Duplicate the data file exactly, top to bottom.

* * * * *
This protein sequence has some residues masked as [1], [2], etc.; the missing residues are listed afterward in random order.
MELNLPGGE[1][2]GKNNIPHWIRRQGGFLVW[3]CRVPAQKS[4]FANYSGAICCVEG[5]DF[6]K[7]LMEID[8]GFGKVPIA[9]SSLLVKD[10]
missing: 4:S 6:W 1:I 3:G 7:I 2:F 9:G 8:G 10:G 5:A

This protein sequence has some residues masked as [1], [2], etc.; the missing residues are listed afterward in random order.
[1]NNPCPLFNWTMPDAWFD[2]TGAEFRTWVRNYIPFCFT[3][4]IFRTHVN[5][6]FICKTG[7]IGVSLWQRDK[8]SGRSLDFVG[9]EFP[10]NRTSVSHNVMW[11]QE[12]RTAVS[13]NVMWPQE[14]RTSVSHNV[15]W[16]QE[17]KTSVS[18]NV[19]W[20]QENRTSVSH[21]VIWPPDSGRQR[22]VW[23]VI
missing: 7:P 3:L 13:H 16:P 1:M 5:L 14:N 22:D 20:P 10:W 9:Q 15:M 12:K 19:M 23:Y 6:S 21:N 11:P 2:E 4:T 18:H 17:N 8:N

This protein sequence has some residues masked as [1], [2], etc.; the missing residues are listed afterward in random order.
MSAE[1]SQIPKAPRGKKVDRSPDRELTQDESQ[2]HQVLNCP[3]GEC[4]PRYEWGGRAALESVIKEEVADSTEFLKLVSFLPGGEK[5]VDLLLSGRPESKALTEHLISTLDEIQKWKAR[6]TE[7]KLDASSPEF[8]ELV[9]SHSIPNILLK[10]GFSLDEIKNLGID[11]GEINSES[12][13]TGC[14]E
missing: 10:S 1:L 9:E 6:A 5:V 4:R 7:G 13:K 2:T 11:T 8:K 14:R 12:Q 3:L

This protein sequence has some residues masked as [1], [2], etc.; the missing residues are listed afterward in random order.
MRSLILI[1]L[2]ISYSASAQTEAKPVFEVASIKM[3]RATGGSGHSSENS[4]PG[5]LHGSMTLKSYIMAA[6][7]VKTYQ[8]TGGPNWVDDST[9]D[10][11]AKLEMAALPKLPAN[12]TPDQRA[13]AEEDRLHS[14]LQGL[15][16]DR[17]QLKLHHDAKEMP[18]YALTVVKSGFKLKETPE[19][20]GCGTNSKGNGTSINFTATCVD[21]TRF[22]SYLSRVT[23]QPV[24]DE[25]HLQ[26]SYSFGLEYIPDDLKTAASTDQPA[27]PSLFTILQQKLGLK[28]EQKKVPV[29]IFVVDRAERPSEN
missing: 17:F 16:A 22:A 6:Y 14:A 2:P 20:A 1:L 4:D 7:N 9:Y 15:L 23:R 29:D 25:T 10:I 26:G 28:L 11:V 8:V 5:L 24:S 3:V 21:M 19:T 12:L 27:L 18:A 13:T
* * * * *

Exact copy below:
This protein sequence has some residues masked as [1], [2], etc.; the missing residues are listed afterward in random order.
MELNLPGGE[1][2]GKNNIPHWIRRQGGFLVW[3]CRVPAQKS[4]FANYSGAICCVEG[5]DF[6]K[7]LMEID[8]GFGKVPIA[9]SSLLVKD[10]
missing: 4:S 6:W 1:I 3:G 7:I 2:F 9:G 8:G 10:G 5:A

This protein sequence has some residues masked as [1], [2], etc.; the missing residues are listed afterward in random order.
[1]NNPCPLFNWTMPDAWFD[2]TGAEFRTWVRNYIPFCFT[3][4]IFRTHVN[5][6]FICKTG[7]IGVSLWQRDK[8]SGRSLDFVG[9]EFP[10]NRTSVSHNVMW[11]QE[12]RTAVS[13]NVMWPQE[14]RTSVSHNV[15]W[16]QE[17]KTSVS[18]NV[19]W[20]QENRTSVSH[21]VIWPPDSGRQR[22]VW[23]VI
missing: 7:P 3:L 13:H 16:P 1:M 5:L 14:N 22:D 20:P 10:W 9:Q 15:M 12:K 19:M 23:Y 6:S 21:N 11:P 2:E 4:T 18:H 17:N 8:N

This protein sequence has some residues masked as [1], [2], etc.; the missing residues are listed afterward in random order.
MSAE[1]SQIPKAPRGKKVDRSPDRELTQDESQ[2]HQVLNCP[3]GEC[4]PRYEWGGRAALESVIKEEVADSTEFLKLVSFLPGGEK[5]VDLLLSGRPESKALTEHLISTLDEIQKWKAR[6]TE[7]KLDASSPEF[8]ELV[9]SHSIPNILLK[10]GFSLDEIKNLGID[11]GEINSES[12][13]TGC[14]E
missing: 10:S 1:L 9:E 6:A 5:V 4:R 7:G 13:K 2:T 11:T 8:K 14:R 12:Q 3:L

This protein sequence has some residues masked as [1], [2], etc.; the missing residues are listed afterward in random order.
MRSLILI[1]L[2]ISYSASAQTEAKPVFEVASIKM[3]RATGGSGHSSENS[4]PG[5]LHGSMTLKSYIMAA[6][7]VKTYQ[8]TGGPNWVDDST[9]D[10][11]AKLEMAALPKLPAN[12]TPDQRA[13]AEEDRLHS[14]LQGL[15][16]DR[17]QLKLHHDAKEMP[18]YALTVVKSGFKLKETPE[19][20]GCGTNSKGNGTSINFTATCVD[21]TRF[22]SYLSRVT[23]QPV[24]DE[25]HLQ[26]SYSFGLEYIPDDLKTAASTDQPA[27]PSLFTILQQKLGLK[28]EQKKVPV[29]IFVVDRAERPSEN
missing: 17:F 16:A 22:A 6:Y 14:A 2:P 20:A 1:L 4:D 7:N 9:Y 15:L 23:R 29:D 25:T 10:I 26:G 28:L 11:V 8:V 5:L 24:S 3:V 21:M 19:T 12:L 27:L 18:A 13:T